This section is from "The Horticulturist, And Journal Of Rural Art And Rural Taste", by P. Barry, A. J. Downing, J. Jay Smith, Peter B. Mead, F. W. Woodward, Henry T. Williams. Also available from Amazon: Horticulturist and Journal of Rural Art and Rural Taste.
A correspondent of The Journal of Horticulture, remarking that there are many gardens in or near cities, the cultivators of which have not the easy facilities of getting an abundance of serviceable sticks, to which to tie their pet plants, proposes a plant, the growing of which will solve the difficulty. It is of easy culture, and within the reach of most gardeners, and a great quantity can be grown in small space. The plant 1s a common one in most gardens, but not grown so much as it deserves. It is the Halesia, or Snow-drop tree which entwines our shrubberies with its beautiful snow-white drops in winter.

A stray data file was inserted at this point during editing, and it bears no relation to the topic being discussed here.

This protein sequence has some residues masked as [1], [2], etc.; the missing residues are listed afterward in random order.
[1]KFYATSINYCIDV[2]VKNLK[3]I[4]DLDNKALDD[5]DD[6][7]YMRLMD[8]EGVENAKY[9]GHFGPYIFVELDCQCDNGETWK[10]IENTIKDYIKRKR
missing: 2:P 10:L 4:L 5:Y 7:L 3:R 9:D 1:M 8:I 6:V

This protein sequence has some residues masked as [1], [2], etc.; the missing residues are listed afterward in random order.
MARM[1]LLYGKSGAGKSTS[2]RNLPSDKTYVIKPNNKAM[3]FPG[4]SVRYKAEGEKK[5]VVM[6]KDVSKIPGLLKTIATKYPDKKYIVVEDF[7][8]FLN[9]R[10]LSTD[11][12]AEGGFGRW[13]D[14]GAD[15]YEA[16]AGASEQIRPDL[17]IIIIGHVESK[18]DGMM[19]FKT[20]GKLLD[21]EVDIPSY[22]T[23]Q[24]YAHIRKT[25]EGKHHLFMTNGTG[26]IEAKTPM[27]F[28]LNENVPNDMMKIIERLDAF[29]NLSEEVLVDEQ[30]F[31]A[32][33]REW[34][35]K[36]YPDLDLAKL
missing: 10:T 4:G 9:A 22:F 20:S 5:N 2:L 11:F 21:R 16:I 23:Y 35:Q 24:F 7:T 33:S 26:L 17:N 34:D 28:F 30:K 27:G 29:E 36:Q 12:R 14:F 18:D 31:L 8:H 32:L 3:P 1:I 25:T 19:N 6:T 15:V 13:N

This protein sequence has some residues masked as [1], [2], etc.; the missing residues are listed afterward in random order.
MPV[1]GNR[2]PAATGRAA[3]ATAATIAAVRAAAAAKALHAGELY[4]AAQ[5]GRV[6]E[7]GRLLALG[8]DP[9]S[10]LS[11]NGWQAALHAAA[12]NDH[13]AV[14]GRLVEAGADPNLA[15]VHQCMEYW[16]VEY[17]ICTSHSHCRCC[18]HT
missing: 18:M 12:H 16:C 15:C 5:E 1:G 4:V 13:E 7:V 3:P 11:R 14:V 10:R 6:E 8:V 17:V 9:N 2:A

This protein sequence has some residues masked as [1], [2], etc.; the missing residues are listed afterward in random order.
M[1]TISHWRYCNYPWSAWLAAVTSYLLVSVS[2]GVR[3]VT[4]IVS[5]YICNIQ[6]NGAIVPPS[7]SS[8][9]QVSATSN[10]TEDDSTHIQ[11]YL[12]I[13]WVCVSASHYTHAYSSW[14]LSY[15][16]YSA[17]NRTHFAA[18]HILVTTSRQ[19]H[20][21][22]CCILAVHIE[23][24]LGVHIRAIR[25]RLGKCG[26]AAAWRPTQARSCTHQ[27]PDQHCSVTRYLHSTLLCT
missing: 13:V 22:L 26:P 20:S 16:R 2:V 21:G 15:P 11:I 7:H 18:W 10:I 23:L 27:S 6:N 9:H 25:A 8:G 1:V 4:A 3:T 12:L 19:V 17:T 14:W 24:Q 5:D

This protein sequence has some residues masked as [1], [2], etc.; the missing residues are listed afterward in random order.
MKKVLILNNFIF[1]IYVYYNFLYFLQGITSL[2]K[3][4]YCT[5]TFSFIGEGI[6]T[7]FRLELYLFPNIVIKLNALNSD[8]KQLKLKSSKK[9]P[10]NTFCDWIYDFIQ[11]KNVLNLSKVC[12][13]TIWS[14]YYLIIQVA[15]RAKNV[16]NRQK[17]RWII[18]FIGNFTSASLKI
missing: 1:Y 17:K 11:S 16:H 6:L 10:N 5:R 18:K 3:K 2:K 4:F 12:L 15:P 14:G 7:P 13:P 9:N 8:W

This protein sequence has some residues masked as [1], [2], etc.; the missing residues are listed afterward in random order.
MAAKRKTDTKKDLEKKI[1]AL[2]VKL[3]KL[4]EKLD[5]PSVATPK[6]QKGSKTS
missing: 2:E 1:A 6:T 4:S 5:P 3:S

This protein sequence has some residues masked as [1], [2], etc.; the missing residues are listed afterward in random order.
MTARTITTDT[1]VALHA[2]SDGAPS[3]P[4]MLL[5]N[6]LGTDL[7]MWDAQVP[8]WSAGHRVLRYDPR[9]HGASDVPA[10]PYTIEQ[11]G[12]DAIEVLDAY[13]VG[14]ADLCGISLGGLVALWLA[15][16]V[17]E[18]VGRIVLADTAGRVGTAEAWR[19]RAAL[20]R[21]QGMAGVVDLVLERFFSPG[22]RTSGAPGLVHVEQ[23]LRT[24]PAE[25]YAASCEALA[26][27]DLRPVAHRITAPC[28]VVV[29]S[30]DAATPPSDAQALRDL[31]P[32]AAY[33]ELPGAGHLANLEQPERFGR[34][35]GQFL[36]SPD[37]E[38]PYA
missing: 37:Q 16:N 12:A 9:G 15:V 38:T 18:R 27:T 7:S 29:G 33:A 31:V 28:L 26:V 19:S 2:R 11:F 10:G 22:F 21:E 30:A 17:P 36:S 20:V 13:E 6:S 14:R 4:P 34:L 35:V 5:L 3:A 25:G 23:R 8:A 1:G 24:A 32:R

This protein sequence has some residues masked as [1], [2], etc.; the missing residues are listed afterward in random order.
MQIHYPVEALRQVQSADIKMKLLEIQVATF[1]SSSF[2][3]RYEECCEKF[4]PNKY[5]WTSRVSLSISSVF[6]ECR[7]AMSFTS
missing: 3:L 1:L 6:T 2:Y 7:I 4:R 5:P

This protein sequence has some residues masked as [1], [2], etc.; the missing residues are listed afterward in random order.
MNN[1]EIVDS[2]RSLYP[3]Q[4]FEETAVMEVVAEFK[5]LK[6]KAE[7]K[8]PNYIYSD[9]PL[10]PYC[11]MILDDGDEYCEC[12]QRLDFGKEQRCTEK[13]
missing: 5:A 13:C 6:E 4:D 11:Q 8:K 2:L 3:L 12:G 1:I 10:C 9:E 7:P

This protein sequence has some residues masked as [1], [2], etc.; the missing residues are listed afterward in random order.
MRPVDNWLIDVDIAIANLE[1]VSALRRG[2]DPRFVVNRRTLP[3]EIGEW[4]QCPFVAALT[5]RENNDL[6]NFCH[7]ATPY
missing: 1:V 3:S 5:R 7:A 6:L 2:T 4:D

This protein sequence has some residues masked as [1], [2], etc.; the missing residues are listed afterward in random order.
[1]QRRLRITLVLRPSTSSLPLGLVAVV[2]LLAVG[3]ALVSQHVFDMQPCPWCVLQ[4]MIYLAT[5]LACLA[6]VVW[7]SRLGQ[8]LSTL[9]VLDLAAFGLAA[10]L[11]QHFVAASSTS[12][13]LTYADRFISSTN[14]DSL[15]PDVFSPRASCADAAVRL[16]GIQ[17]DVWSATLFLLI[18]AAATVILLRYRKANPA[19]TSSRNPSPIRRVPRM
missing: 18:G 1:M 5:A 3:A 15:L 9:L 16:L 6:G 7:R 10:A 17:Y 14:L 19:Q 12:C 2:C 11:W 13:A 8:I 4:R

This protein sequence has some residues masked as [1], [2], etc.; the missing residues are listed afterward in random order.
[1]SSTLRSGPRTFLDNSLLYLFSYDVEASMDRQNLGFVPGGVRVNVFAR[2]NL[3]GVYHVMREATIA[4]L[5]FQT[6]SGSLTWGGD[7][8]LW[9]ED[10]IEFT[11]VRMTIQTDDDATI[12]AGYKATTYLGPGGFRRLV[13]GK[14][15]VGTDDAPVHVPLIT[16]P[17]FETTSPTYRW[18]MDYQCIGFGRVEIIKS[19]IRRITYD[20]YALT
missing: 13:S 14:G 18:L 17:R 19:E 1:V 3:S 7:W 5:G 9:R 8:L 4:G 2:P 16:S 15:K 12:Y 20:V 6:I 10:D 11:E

Procure plants or suckers; select a piece of ground; they are not particular as to soil, any out-of-the-way place will do, but a moist one will suit them best; plant them one foot apart, and cut them down to within two inches of the ground every autumn. If a few stronger sticks are wanted, leave the plants a winter without cutting, tie the shoots in bundles, and keep them in a dry place until wanted for use. If used green, as they emit roots so freely, they should be placed in a hot flue oven, or some such place, for a few hours.
The quantity a few plants will grow is astonishing, and the sticks will last two years, and I am sure they are unequalled for tying such plants as Achimenes, Mignonette, etc. If allowed to grow in the shrubberies, the plants are very ornamental; but when permitted to flower, and make large bushes, the quantity of shoots obtained is diminished considerably. Bees, too, are very fond of this plant, the flowers being numerous; and from them, the bees gather a great quantity of honey.
There are other plants, from which useful flower sticks may be taken; many varieties of hardy, deciduous, Spiraeas; varieties of Hypericum, or St. John Wort, Ligustrum, or Privet and Lilacs.